And here’s Hanson’s response:
Could not Mattis, at a time of national tensions, have been more careful to choose another, less polarizing simile to reflect his charge that Trump was eroding U.S. unity in the fashion of the genocidal dictatorship of Adolf Hitler that threatened our troops at D-Day? And how exactly is an elected president emulating the divisiveness of the Nazis?
But technically, Mattis didn’t explicitly employ any simile at all, as Hanson, who is a careful reader, well knows. Mattis, quoting a sometimes-silly 1944 set of instructions to U.S. troops and sailors stationed in France, alludes to the Nazis only in quoting this passage, and then only to make the case for unity and against Trump’s divisiveness. And Hanson—who, again, is a careful reader—is disingenuous in accusing Mattis of saying Trump has been “emulating” the Nazis. Mattis says no such thing.
As for Hanson’s second rule, that a retired general shouldn’t “hint at any active resistance” or unconstitutional means of removing a president, Mattis hints at no such thing.
Hanson’s third rule—that a retired general’s critique of a sitting president “should rest on clear factual evidence, not emotive anger or partisan disagreement,” isn’t really applicable in Mattis’s case. It’s true that Mattis didn’t assemble a fact-laden lawyerly brief against the president. But that’s because the facts of the proximate cause for his critique of Trump were already widely known: last week’s incident at Lafayette Square, which just about every national news outlet covered. And no fair reader of Mattis’s statement would detect in it either “anger” or “partisan disagreement.”
Which brings us, finally, to Hanson’s fourth rule, which holds that even an “inadvertent appearance” of “coordination” among retired officers should be avoided when criticizing the president. It’s not hard to understand Hanson’s rationale for suggesting this rule. But how is it supposed to work in practice? Must a retired officer with serious concerns about a sitting president send an email to every other retired officer in his address book to make sure nobody else is thinking of going public with concerns around the same time? Maybe Hanson wants retired generals to fire up Zoom for a group chat to prevent a glut of complaints? Or maybe Slack or a listserv? In fact, the only way in practice to ensure no appearance of coordination—to really ensure it—is to have the reality of coordination behind the scenes. That is the perverse unintended consequence of Hanson’s fourth suggested rule.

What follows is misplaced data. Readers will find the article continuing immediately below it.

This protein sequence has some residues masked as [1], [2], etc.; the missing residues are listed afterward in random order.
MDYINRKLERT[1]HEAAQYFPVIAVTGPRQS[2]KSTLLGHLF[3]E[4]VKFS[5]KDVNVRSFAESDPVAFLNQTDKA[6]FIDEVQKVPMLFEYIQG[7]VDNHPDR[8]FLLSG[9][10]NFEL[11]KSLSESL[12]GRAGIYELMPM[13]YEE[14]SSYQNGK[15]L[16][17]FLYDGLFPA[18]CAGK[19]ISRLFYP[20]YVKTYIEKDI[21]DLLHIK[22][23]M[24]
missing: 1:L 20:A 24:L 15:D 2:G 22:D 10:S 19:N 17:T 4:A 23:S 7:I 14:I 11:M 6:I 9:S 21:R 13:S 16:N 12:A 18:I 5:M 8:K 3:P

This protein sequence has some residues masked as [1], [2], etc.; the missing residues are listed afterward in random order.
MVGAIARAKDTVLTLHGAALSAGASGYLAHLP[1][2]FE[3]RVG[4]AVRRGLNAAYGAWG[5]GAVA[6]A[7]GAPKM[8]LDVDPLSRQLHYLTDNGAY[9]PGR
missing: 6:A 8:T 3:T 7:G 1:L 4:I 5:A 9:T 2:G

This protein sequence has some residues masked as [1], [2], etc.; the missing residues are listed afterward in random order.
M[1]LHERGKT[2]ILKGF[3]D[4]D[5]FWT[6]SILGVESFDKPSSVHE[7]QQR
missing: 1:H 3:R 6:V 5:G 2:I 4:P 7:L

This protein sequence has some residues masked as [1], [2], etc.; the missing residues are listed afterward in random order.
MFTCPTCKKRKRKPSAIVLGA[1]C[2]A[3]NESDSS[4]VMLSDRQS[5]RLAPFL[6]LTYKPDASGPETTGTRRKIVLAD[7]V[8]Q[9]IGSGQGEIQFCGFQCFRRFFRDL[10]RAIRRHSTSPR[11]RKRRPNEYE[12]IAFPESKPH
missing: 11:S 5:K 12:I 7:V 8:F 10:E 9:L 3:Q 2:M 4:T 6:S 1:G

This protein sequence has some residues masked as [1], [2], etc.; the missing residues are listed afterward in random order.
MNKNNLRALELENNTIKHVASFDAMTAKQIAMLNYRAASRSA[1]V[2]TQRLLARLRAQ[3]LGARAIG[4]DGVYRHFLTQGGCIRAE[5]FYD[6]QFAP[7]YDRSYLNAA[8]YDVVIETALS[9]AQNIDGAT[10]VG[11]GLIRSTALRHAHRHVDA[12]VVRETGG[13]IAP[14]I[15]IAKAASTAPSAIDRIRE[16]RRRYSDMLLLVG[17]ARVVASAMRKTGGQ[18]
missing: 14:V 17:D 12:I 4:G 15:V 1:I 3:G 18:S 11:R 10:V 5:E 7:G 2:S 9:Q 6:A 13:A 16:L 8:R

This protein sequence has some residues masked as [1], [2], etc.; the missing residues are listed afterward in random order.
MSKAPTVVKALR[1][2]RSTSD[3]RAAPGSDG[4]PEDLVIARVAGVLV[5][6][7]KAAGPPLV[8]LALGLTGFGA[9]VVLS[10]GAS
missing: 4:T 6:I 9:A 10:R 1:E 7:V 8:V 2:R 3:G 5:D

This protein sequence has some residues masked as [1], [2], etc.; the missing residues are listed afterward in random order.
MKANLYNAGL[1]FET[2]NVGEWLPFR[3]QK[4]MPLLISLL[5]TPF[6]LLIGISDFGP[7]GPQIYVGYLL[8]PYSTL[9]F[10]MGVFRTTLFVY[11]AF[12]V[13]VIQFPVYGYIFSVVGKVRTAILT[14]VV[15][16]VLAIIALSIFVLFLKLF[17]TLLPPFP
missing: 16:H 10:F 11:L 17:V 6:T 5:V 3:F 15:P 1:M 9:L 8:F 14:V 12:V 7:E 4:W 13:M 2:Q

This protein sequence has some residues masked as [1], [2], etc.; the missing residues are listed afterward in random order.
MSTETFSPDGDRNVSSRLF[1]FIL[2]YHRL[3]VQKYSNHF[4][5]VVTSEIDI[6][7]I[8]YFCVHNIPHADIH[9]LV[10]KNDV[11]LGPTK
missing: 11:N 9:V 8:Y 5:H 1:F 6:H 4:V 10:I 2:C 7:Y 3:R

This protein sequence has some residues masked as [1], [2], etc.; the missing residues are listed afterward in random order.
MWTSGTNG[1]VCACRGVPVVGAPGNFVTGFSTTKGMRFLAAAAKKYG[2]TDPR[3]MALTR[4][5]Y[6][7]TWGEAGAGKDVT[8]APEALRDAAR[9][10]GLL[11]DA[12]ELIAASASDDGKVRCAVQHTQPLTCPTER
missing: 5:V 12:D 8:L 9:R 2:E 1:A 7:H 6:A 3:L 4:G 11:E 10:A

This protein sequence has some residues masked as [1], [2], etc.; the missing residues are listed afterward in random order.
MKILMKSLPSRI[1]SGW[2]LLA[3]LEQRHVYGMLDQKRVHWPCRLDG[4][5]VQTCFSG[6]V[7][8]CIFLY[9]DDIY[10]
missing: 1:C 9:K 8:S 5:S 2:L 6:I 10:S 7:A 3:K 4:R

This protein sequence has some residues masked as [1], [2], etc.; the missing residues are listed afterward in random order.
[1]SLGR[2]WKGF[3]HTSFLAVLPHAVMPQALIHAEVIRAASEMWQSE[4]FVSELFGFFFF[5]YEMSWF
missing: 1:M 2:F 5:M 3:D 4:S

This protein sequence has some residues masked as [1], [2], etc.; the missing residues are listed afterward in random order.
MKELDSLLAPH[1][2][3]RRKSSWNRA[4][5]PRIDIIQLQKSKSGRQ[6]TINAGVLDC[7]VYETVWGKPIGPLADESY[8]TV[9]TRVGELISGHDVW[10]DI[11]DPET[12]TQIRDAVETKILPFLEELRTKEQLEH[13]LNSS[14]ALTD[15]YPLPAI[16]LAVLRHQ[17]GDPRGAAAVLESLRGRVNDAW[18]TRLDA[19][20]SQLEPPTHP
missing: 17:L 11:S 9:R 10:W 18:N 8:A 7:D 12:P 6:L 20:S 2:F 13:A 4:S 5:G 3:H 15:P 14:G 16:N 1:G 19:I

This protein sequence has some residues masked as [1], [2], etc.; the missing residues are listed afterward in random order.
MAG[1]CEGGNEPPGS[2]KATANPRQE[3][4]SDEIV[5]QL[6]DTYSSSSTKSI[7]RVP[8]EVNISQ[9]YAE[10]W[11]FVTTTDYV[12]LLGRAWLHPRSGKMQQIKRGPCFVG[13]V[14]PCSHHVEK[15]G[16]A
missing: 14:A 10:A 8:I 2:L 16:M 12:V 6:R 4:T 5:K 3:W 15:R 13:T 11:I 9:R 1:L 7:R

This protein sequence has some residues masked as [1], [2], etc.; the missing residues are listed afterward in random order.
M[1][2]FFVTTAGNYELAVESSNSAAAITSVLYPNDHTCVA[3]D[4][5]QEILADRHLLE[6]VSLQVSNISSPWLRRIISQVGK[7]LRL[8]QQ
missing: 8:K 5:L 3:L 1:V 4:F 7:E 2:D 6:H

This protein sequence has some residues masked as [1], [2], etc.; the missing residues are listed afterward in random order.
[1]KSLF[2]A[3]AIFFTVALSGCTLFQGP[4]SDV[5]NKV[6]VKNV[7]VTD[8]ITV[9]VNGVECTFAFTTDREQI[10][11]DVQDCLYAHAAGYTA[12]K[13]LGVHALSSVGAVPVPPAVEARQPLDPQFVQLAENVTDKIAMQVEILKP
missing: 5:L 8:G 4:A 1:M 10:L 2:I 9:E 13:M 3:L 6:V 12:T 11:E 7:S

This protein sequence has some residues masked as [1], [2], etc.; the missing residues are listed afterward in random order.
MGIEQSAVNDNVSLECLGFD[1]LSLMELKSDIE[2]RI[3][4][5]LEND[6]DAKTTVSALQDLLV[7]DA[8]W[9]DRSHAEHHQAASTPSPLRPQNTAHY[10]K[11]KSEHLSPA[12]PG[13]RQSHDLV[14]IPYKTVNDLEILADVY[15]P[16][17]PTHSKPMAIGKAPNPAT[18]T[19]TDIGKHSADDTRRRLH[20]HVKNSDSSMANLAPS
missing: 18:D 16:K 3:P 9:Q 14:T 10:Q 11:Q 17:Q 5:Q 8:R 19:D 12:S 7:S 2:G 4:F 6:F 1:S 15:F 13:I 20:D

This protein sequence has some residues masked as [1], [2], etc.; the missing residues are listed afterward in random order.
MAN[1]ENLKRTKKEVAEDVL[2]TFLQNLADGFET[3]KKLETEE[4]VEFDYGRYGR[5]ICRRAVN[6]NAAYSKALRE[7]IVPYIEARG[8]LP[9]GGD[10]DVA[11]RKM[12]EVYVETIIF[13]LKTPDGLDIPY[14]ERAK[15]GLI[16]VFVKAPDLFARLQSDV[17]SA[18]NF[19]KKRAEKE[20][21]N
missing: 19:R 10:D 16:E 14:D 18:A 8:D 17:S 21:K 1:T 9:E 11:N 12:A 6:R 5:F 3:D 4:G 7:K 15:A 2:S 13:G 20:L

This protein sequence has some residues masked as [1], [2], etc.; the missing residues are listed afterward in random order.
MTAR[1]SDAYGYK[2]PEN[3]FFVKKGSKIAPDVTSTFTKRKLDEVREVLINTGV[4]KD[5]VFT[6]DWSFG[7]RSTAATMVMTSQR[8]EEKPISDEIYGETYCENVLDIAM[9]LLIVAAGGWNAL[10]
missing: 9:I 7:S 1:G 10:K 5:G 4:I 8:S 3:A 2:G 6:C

To Hanson’s credit, his remarks are not the dumbest or most odious thing that has been said about James Mattis’s recent public statement. That trophy belongs to Hanson’s fellow American Greatness contributor Dr. Sebastian Gorka, Ph.D, who argues “Jim Mattis is no Marine.”
But it’s hard to take Hanson’s concerns seriously when you recall some of his silences over the last few years.
When retired Army general Michael Flynn—before he twice pleaded guilty to making false statements to the FBI—was one of President Trump’s most ardent defenders, where was Victor Davis Hanson?
When Gen. Flynn spoke at the 2016 Republican National Convention in Cleveland, and led a chant of “LOCK HER UP!”—where was Victor Davis Hanson?
What did he have to say about this retired general getting deeply, crassly, and ultimately ignominiously involved in politics? Where was Hanson’s policing of the borders of politics and the military then?
In my neighborhood—I live in the shadow of Quantico, the Marine base— my neighbors like the old saying “there’s no such thing as an ex-Marine.” I get it. Some say Marines never retire, but that’s not quite true. In the case of historians, though, maybe Hanson should consider it.